JDSU T&M head sees opportunities in current market
MAY 1, 2009 By Stephen Hardy -- Dave Holly sees opportunities for his group in the near term. And he has a strategy for taking advantage of them.
MAY 1, 2009 By Stephen Hardy -- While the fiscal year 2009 third quarter numbers JDSU (search Lightwave for JDSU) issued on April 29 revealed a company that is no more immune from the current downturn than any other, the newly minted head of its Communications Test and Measurement Business Segment sees opportunities for his group in the near term. And he has a strategy for taking advantage of them.
Dave Holly's ascension to president of JDSU's T&M business -- a position he had assumed on an interim basis January 1 after his predecessor, Thomas Waechter, replaced the departed Kevin Kennedy as JDSU's president and CEO -- was announced on April 1. Holly has been in the T&M field for more than 17 years, which means he's already seen several booms and busts. In an interview early last week, Holly said his experience has enabled him to put the current downturn in perspective.
"In general, our customers' P&Ls are reasonably healthy," he offered. "They may not be healthy from a stock market perspectiveâ�¦but if you look at it from a balance sheet perspective, the operators, equipment manufacturers, and so forth, you may have an occasional business that's dealing with a Chapter 11 or a restructuring. But the difference between a Chapter 11 and a restructuring now versus the ones in the 2002-2003 timeframe is those companies didn't have revenues to sustain. So when they went through the restructurings, in many cases, they might have just been out of business. And, as we know, many of them just don't exist [now].
"Todayâ�¦they start buying the day after [filing] because they are going concerns. They do have revenue; they may have other balance sheet issues," he said.
Therefore, the market today isn't as stagnant as it was in the aftermath of the telecom meltdown earlier in the decade. "You do find customers that are looking to advance. They're looking to compete stronger with each other," Holly explained. "And while they may need to be prudent about how they do it -- they may need to be cautious, and if they have credit access issues that might slow some of their plans -- it doesn't stop them."
The amount of activity in the midst of the current recession bodes well for the future, Holly believes. "From my vantage point, all the macro conditions are there for '10, '11, and '12 and beyond for general health in the overall communications infrastructure and communications networks. So, as such, we're going to continue to put our energy into those areas and make sure we're well positioned as the market emerges," he said.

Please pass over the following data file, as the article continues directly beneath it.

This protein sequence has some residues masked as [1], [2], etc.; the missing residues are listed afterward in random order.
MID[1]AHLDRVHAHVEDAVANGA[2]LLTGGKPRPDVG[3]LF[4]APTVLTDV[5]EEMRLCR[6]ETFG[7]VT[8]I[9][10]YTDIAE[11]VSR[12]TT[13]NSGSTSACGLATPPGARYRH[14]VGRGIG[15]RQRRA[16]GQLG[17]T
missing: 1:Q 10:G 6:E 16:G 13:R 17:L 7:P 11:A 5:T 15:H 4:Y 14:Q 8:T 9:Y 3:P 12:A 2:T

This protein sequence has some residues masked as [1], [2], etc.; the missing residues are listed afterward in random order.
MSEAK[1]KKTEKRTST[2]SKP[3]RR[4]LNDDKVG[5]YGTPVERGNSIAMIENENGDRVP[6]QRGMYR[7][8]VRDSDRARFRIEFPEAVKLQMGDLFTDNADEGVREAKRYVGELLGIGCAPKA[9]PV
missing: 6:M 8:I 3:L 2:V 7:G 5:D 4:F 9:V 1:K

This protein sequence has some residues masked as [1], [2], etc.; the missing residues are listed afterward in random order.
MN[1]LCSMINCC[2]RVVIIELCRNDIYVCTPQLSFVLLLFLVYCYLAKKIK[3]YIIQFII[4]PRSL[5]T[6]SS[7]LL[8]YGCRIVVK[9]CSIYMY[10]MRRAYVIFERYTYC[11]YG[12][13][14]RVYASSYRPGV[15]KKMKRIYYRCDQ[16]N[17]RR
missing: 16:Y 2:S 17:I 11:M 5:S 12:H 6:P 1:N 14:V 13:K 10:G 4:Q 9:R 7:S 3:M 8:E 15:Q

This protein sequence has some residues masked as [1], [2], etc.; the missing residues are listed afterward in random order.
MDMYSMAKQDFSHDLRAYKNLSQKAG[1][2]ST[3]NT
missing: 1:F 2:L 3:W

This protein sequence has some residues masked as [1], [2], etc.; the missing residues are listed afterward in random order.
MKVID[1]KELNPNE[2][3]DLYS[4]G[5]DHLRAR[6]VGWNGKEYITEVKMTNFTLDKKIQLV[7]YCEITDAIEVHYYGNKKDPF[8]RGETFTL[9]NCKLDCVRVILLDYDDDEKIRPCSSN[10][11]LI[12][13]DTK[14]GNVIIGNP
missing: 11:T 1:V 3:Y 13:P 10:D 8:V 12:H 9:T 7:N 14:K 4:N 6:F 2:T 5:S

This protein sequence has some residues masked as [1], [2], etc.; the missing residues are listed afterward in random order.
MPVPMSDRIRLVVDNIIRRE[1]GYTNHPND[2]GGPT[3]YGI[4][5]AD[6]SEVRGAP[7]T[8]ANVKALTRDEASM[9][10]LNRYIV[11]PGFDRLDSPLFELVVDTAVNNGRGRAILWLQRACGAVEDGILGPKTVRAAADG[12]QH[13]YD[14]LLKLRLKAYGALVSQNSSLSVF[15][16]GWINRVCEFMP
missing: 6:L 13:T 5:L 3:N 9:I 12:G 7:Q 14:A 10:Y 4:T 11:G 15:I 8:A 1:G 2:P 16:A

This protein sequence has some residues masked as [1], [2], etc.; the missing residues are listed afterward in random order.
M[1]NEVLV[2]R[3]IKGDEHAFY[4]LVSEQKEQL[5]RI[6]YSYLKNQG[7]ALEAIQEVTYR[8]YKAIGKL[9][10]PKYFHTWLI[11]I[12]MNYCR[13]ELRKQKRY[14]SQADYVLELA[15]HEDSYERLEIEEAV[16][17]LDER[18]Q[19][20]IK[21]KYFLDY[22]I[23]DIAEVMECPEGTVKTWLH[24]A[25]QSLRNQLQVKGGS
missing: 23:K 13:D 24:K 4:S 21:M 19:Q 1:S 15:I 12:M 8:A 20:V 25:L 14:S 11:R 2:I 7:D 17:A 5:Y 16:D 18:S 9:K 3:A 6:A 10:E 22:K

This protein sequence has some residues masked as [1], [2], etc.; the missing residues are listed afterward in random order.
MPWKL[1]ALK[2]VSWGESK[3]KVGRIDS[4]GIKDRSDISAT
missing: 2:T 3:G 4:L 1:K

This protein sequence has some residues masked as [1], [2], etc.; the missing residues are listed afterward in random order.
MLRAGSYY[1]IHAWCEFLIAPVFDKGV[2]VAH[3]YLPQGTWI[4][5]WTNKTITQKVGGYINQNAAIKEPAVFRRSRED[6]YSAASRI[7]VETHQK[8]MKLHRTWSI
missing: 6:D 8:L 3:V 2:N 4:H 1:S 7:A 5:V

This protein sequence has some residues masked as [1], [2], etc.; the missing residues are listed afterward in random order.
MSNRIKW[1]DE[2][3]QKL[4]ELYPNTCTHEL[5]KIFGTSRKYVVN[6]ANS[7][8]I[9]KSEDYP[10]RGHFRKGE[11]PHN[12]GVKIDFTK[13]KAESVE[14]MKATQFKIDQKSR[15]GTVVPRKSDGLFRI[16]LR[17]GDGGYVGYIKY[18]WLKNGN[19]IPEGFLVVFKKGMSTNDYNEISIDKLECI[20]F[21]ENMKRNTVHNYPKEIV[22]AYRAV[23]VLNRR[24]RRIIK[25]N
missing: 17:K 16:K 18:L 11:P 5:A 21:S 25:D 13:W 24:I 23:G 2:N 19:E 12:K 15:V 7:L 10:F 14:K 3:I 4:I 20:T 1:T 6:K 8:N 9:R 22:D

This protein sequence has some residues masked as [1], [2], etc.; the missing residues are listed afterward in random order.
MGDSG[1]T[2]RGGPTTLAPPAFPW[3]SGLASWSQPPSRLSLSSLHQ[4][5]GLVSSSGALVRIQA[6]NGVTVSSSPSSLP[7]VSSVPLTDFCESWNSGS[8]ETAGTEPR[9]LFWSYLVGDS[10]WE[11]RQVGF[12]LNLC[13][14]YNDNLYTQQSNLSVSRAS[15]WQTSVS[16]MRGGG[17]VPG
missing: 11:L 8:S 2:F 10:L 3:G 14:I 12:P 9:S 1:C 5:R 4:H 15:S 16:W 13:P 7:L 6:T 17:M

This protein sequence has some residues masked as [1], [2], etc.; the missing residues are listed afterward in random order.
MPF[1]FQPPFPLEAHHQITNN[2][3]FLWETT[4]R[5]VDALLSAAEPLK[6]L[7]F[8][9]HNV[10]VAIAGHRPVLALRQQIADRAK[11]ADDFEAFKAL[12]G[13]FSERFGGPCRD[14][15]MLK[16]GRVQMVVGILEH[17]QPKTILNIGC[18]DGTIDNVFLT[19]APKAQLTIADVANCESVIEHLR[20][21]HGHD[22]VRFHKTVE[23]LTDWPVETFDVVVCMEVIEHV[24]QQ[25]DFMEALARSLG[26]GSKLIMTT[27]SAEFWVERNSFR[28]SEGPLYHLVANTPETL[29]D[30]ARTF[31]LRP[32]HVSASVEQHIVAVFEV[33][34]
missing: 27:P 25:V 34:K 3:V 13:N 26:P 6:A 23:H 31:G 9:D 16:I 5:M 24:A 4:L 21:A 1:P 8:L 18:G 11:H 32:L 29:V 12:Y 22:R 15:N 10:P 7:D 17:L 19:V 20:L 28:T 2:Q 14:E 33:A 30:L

Holly's strategy to attain such positioning has three parts. The first involves keeping in close contact with his customers. And that means more than just ensuring the sales reps are doing their jobs. "From an overall perspective, I look to have the entire organization much more versed in our customer environment, not just the people that you would traditionally expect to be our there, like sales and marketing," he said. So he expects general-management-level executives -- including himself -- to get in front of customers on a regular basis in order to better understand their requirements and perspectives.
Continued R&D investment represents the second facet of Holly's approach. He declined to describe what percentage of revenues his group will devote to R&D this year, but he said that the downturn won't be used as an excuse to pull back on innovation, particularly in areas where he expects customers will spend money. "At a macro level, money is going to flow into higher speeds; FTTx across the board; DOCSIS within the cable environment; 10, 40, and 100G within the transport environments; [and] Ethernet across the board, both for the carrier and the wireless backhaul," he predicted, adding that customers will demand video-testing capabilities as part of their FTTx requirements.
JDSU's overall embrace of lean manufacturing practices provides the third leg of the strategy tripod. "Lean drives companies, obviously, to be more cost-effective. But it also drives them to be much easier to do business with and also drives them to higher levels of quality than industries typically have seen," he said. "Being lean always adds value, because it either improves product quality or improves process, which means improved experience for the customer."
In short, Holly is relatively satisfied with his unit's position, given the overall market conditions. "You want to be in an environment where you have a good strong leadership position in a number of markets, which we believe we have; that you have additional market opportunities which you can go out and get, which we believe we have. You have an environment where there is investment flowing," he concluded.
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